I had to go to Vegas for our conference; we put an offer on a house that turned out to be the lemon of the century (hello $30k in fixes)… and so we pulled out.

Went to a very entertaining wedding of a good friend—and on the same day, found the house we would buy.
We house-hunted every weekend.

Bought our house, switched states and marked four years of blogging.
Moved out of my favorite place and left my home of four years.

Quit one job and got another. Kept the other job as a client for more money and less pain—win, win.
The dog decided to inaugurate the house by using the basement as her personal toilet—very. bad.

Oh god, the wedding planning. And the DMV. And the lack of air conditioning. August was rough.

Convinced my parents I should be able to wear red at my wedding. Built the wedding website.
Wedding planning. Hell. Went dress shopping. Double hell. Worked like a dog.

Went to TX, where my awesome godmother made my VERY RED dress!
Worked like a dog. Went to ME with my mom and sister—where we fought constantly. Tried to convince Chop that we should elope already goddamnit.

Went back to WA for a bridal shower, where my awesome cousin surprised me, which was lovely. My family came for Thanksgiving, which was also surprisingly lovely.
Counted down to the wedding, with all the insanity and annoyances that came with it. Worked like a dog.

Got MARRIED—now I get to wear an additional shiny, shiny ring. Went to MN for Christmas and had so much fun. Am planning to spend New Year’s happily ensconced at home, with my husband.
Went through so much insanity during the week of the wedding—and the wedding. Dealt with every possible crisis that could come up. Am still exhausted from the entire year.

Very happily got married, which made the entire year worth it.
Isn’t my husband the cutest?

July 23rd, 2008
five years

It’s been five years and I still feel like it was yesterday my Nana passed away.

How time flies.

We miss you still.

posted in: memories,sad — @ 2:03 pm

April 6th, 2008
cinnamon roll goodness

I’m leaving on Thursday to go hang out with my parents while my dad’s at a conference in Philly. While we’re there, my mom and I will be traveling to her hometown, putting flowers on the graves of my grandparents and visiting my Nana’s best friend Emma… who is in her 90s and still kicking.

I was trying to think of something we could do, or bring, this amazing woman who lives alone in the middle of nowhere, and I remembered a conversation I once had with my grandmother.

Every time she came to visit, she made cinnamon rolls from scratch, and I am telling you, they are the greatest things in the world. She’d get up early, mix up a batch of dough, let it rise for a few hours, then roll it out, spread the different ingredients on, roll it up and let it rise again for another few hours before she baked them in a brown sugar-butter syrup. One of my fondest memories of when I was young was eating the “ends” off the raw cinnamon-sugar-butter dough roll-ups before she placed them in the pan to rise and bake. She always made six pans (oh the deliciousness, normally two were gone on day one!), and I asked her what she did with them when she was at home (she had lived alone for over 20 years).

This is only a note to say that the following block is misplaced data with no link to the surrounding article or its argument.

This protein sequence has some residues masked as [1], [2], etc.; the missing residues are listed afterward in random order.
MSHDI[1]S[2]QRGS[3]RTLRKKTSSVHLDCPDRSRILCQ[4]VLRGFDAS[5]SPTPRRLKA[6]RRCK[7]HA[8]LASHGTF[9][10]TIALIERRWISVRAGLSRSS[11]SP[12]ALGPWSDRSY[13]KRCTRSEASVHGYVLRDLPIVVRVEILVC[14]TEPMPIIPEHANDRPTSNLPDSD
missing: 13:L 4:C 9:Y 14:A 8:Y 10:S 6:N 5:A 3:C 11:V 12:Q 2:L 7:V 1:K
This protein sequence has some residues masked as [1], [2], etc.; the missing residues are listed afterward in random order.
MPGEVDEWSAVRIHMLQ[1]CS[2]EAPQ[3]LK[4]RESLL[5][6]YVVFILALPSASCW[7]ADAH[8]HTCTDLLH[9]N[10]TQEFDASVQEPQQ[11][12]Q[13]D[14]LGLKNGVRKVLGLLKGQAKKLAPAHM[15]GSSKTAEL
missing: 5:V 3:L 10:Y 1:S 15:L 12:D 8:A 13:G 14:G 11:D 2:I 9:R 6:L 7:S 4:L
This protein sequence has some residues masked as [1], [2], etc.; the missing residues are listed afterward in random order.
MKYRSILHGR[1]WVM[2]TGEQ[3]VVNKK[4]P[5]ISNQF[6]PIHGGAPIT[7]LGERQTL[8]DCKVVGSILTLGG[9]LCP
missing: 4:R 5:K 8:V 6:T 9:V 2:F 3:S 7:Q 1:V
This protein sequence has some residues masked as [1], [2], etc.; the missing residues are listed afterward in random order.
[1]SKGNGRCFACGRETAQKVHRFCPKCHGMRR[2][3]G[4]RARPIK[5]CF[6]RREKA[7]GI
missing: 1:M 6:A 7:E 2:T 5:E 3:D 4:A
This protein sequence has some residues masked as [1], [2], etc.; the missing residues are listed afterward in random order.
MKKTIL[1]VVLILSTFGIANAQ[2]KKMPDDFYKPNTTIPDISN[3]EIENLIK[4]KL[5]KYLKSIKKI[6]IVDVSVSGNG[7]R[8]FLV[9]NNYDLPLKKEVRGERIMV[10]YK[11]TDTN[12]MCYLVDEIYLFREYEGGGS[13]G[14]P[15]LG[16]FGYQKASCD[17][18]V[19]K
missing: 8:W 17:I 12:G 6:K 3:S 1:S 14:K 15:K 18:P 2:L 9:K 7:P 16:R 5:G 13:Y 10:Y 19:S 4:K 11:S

Oh I give them away, she said. The neighbors, your aunt comes and gets a pan and then I always give one to Emma. She loves my rolls.

So yesterday I shopped, and today I got up early and made the dough. And this dough? Not easy. For some unknown reason my mom and I have horrible luck with yeast, LOL. It’s either old, or our water is too hot, or the bowl is too cold, etc., but yeast is the bane of my baking existence. Amazingly, the yeast worked this time… granted, I bought it fresh yesterday, heated the bowl and used a thermometer to measure the water, but I was still stunned.

Now I’m waiting for it to rise and missing my Nana.

Update: Finished product!

March 7th, 2008
of smells and ski trips

Driving to yoga tonight I ended up behind a tow truck, whose noxious fumes caused me to hold my breath and breathe through my mouth.

And suddenly my mind flashed back a dozen years, Kathy Troccoli was playing in my head, cold air was wrapping around my legs and the smell of exhaust annoyed my nose.

Then I started laughing, and debated calling my sister to see if she remembered our weekly bus trips to the mountains during the winter. (I’m sure you do, right?)

For a few years (I honestly can’t remember how many), my parents signed my sister and I up for weekly ski trips to the mountains. Our Dad would wake us up at 5AM on Saturdays, feed us breakfast (favorite being the refried bean and egg burritos, yum) and drive us to the bus pickup, where lots of other kids joined us to drive the two hours north.

We’d ski/snowboard for a few hours, have lunch up there and drink cocoa, ski some more, then pile back into the buses around 4PM, the smell of car exhaust and the cold being the predominant things I can recall.

I don’t remember enjoying it as much as I thought my sister did, but I was going through my try-to-be-the-best-Christian-possible-and-maybe-I’ll-actually-believe-it phase, so I didn’t talk to a lot of the other kids on the bus, tended to ski alone and wore my headphones on the rides to and fro (hence the memories of Kathy Troccoli, lol).

We finally stopped going sometime when I was in high school. It was always so early (for a Saturday, sheesh), and I think they finally trusted us to do what we wanted on the weekends… granted, that ended up involving jobs and boyfriends and late nights, but it was way more fun. ;)

Still, whenever I smell bus exhaust (particularly in the winter when it’s cold), I remember those trips and smile.

posted in: memories — @ 9:47 pm